A particularly interesting issue has been the phenomenon of machinima, that is, the generation of new creative content using a game. Examples including making audiovisual material while playing a game and exporting it to be viewed elsewhere, or combining game footage with additional material (e.g. an additional soundtrack).
Hugh Hancock pioneered machinima, working in Scotland with creative and technical collaborators and, through the company he co-founded, Strange Company, produced a feature-length film, Bloodspell, in 2008. Strange Company’s machinima.com website grew into a broader hub for game-related content, was taken over by its staff and eventually sold to Warner, recently relaunched as a ‘premier provider of digital content at the intersection of gamer entertainment and culture’.
During his career, Hancock often spoke at conferences on law and technology about the challenges of intellectual property law for his work. In this 2015 video, he talks about the particular barriers faced by machinima creators as compared with, for instance, a filmmaker working with a camera on a street or in a studio. On another occasion, in 2013, he told stories about why it matters that the world’s first copyright act, the 1710 Statute of Anne, didn’t contemplate World of Warcraft.
Legal academic Greg Lastowka has written about machinima in chapter 9 of his 2010 book Virtual Justice, highlighting how some game developers encouraged or tolerated the creation of machinima, but did so against a backdrop of a copyright law ill-equipped to handle this novel situation.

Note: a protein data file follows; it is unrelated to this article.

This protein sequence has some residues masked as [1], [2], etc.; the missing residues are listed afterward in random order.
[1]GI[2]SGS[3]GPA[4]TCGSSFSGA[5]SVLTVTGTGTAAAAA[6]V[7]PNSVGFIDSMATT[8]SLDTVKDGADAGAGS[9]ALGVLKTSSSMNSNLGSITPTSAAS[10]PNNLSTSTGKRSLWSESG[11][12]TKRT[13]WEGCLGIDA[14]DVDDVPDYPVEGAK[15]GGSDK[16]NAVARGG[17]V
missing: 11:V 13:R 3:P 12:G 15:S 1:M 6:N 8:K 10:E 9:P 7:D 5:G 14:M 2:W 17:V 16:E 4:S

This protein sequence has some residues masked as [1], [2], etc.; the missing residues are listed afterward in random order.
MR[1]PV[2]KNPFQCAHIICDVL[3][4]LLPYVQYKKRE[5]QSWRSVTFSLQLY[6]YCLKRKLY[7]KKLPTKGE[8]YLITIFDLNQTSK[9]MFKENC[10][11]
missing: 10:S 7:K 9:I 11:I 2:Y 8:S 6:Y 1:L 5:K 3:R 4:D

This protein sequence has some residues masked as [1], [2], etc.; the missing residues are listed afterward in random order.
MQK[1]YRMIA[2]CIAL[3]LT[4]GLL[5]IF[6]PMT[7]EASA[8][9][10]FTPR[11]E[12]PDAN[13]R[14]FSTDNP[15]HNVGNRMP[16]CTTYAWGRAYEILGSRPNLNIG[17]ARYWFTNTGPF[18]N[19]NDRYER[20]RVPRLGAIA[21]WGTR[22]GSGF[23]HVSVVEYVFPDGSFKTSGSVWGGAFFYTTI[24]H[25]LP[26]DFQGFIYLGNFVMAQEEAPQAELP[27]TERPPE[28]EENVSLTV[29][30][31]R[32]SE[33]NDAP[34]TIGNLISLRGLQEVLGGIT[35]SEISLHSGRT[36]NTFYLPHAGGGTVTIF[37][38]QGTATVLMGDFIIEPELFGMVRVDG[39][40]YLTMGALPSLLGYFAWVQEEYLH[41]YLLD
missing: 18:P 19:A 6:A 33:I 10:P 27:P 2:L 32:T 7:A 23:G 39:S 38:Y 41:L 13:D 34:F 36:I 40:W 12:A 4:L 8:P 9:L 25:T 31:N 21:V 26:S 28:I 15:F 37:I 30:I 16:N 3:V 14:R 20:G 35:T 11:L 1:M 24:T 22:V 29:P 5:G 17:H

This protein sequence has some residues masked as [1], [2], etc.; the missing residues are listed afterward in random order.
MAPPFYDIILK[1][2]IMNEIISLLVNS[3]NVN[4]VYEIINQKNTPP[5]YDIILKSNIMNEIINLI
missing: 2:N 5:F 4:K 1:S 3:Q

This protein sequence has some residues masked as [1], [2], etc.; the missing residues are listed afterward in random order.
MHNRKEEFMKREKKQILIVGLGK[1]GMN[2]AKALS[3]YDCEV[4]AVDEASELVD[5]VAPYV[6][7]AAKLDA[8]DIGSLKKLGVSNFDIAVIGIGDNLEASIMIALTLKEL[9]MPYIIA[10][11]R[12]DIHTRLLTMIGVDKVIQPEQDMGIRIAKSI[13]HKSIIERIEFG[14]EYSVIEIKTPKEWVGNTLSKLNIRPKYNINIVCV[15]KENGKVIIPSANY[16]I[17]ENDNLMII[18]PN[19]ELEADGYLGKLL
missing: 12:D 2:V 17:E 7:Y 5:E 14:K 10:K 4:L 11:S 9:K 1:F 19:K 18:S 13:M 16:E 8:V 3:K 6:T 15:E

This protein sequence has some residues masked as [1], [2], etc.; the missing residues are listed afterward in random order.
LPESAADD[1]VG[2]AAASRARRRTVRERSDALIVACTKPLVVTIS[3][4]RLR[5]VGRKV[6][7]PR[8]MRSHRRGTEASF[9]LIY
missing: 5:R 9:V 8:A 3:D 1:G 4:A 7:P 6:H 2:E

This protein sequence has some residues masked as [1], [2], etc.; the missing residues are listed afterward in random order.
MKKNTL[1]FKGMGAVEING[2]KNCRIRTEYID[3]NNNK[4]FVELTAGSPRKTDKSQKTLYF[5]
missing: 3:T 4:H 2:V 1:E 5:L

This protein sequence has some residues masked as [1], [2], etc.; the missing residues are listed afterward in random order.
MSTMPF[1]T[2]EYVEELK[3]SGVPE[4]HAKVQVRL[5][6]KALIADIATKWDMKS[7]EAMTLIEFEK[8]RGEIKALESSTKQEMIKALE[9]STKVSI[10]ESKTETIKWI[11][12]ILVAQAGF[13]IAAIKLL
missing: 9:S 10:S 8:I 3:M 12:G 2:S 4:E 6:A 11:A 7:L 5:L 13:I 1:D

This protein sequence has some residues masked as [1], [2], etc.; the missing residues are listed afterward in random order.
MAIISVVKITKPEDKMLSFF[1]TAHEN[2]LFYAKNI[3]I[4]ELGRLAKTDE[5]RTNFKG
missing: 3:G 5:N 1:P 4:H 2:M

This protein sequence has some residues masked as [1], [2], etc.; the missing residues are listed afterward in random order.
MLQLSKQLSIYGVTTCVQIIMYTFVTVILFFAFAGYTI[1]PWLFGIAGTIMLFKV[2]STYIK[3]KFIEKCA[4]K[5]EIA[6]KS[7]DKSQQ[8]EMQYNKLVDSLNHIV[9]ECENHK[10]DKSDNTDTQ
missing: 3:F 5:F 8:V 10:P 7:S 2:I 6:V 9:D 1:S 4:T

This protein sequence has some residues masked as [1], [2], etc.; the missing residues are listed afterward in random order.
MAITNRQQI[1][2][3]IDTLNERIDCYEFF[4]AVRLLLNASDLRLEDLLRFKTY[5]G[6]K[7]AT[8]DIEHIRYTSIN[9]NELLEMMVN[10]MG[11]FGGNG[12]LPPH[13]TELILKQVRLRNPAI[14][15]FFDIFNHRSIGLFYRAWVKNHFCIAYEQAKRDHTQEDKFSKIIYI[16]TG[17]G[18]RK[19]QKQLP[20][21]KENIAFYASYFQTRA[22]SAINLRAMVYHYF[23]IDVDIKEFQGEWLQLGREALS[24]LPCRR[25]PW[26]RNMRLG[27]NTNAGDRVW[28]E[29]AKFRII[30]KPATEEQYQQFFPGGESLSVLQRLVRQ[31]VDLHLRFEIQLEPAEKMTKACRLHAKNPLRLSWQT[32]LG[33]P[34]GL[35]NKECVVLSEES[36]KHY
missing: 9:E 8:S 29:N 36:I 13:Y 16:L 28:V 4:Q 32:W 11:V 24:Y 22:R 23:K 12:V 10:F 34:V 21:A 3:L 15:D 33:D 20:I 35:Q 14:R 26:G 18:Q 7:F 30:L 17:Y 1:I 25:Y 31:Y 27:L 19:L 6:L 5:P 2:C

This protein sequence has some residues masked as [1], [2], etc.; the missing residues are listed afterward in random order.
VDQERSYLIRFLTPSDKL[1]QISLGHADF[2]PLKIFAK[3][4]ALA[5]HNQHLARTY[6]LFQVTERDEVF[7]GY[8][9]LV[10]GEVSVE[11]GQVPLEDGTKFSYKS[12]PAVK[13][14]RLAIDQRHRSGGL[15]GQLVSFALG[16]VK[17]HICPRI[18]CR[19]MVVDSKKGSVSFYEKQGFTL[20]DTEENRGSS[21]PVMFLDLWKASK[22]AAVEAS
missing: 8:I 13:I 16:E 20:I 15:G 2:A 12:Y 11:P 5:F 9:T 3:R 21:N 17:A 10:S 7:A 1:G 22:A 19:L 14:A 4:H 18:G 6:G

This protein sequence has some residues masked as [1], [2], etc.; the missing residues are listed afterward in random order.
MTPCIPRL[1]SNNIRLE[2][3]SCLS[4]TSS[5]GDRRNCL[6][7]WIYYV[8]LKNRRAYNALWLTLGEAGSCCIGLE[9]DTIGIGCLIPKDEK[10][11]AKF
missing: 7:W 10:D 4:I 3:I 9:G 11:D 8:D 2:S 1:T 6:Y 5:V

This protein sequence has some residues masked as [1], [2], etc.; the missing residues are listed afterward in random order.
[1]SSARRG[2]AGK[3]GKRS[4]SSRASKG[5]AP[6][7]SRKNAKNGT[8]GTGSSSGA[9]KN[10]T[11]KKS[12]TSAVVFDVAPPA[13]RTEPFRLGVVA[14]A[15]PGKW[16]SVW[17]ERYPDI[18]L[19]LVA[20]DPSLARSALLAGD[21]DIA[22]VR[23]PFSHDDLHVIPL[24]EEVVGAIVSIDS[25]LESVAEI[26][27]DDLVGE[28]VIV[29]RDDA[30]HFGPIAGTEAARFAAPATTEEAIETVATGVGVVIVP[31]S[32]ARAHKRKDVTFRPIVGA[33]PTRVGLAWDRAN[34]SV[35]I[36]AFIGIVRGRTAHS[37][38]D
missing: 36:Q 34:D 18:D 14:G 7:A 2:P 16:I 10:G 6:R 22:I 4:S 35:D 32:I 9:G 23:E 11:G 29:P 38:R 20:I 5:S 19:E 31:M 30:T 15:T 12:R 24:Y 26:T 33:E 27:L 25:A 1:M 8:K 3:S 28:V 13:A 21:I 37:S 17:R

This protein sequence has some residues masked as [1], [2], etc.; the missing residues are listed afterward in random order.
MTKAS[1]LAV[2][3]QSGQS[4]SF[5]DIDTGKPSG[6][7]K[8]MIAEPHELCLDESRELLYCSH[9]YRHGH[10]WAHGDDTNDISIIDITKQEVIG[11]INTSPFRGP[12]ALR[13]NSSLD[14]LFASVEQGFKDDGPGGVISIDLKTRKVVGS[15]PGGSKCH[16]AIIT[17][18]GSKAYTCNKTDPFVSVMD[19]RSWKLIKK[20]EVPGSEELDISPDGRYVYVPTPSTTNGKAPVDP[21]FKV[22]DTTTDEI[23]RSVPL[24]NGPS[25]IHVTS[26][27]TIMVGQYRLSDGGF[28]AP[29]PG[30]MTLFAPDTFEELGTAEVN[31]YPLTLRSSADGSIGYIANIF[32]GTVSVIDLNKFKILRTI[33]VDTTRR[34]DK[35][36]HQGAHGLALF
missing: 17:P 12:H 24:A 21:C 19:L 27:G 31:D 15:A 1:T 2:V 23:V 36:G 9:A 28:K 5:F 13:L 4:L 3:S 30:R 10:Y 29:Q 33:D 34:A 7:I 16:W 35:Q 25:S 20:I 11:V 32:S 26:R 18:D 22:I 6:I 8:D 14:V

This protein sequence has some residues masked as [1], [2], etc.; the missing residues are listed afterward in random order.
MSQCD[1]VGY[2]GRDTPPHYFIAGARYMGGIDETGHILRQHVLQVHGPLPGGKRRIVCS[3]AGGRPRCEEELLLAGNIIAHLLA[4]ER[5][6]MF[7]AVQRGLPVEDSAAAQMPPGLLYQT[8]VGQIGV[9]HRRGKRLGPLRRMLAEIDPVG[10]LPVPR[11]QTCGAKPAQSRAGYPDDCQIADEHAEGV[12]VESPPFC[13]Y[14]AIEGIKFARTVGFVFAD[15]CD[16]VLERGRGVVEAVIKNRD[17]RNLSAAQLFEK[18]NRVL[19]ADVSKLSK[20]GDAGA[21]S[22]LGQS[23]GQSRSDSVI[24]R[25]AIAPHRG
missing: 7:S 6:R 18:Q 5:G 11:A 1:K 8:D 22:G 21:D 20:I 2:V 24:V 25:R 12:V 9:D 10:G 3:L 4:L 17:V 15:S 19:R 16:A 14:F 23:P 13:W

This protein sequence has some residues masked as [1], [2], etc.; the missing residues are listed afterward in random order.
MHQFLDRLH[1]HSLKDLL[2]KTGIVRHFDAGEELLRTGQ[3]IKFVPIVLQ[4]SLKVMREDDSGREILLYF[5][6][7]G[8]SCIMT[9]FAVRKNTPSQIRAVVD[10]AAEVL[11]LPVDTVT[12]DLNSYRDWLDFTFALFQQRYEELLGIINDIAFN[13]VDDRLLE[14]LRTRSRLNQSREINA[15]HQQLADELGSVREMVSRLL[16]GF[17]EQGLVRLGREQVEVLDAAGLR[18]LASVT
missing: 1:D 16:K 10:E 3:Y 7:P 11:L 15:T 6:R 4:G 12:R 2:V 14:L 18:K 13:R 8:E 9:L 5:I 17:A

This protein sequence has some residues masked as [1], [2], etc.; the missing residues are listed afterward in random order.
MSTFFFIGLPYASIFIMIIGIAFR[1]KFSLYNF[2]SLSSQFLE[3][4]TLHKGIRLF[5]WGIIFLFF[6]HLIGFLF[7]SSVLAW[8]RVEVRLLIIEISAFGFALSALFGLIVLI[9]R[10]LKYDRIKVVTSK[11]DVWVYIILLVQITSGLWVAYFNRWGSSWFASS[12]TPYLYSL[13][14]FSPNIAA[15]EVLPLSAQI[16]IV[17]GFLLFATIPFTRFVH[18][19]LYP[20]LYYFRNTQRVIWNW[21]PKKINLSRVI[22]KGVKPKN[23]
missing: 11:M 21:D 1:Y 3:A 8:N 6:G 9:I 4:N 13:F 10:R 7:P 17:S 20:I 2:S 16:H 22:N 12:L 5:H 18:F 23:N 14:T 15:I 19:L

30 INPUT “FOR DISCUSSION: THE ART OF GAMES?”
If copyright is about creativity, how creative is game development? Opinions vary; one early court throws some judicial shade by describing arcade game players as ‘fairly undiscriminating insofar as their concern about more subtle differences in artistic expression’ and so not particularly engaged with artistic creativity on the part of the developer. More recently, the Court of Justice of the EU explained (in the Nintendo v PC Box case, which was about modifying computer hardware so as to allow for the playing of a wider range of games than those authorised by the manufacturer) that modern games ‘constitute complex matter comprising not only a computer program but also graphic and sound elements, which, although encrypted in computer language, have a unique creative value which cannot be reduced to that encryption’.
Does it help to think of games as an art form? Does this affect how you think about copyright in the context of games?
40 USEFUL REFERENCES:
WIPO, ‘The Legal Status of Video Games: Comparative Analysis in National Approaches’ (2013)
Atari v. North American Philips 672 F 2d 607 (1982)
Nintendo v. PC Box (CJEU) Case C-355/12
G Lastowka, Virtual justice: the new laws of virtual worlds (Yale University Press 2010) https://archive.org/details/virtualjustice
D Mac Síthigh, ‘The game’s the thing: properties, priorities and perceptions in the video games industries’ in M Richardson and S Ricketson (eds), Research handbook on intellectual property in media and entertainment (Edward Elgar 2017).
L Frølunde, ‘Machinima as creative practice’ (Audiovisual Thinking #7) https://www.audiovisualthinking.org/videos/issue-7-machinema/
H Hancock, ‘A Virtual Filmmaking Primer’ (24 January 2014) https://www.antipope.org/charlie/blog-static/2014/01/resource-post-virtual-filmmaki.html#more
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Download the PDF version of Case File #29 – The Double Score
Download the PDF version of Case File #31 – The Arcade and the App
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32. The (Un)Popular Clone
In this Case File #32, we consider a famous dispute about a game similar to one of the world’s most played games: Tetris.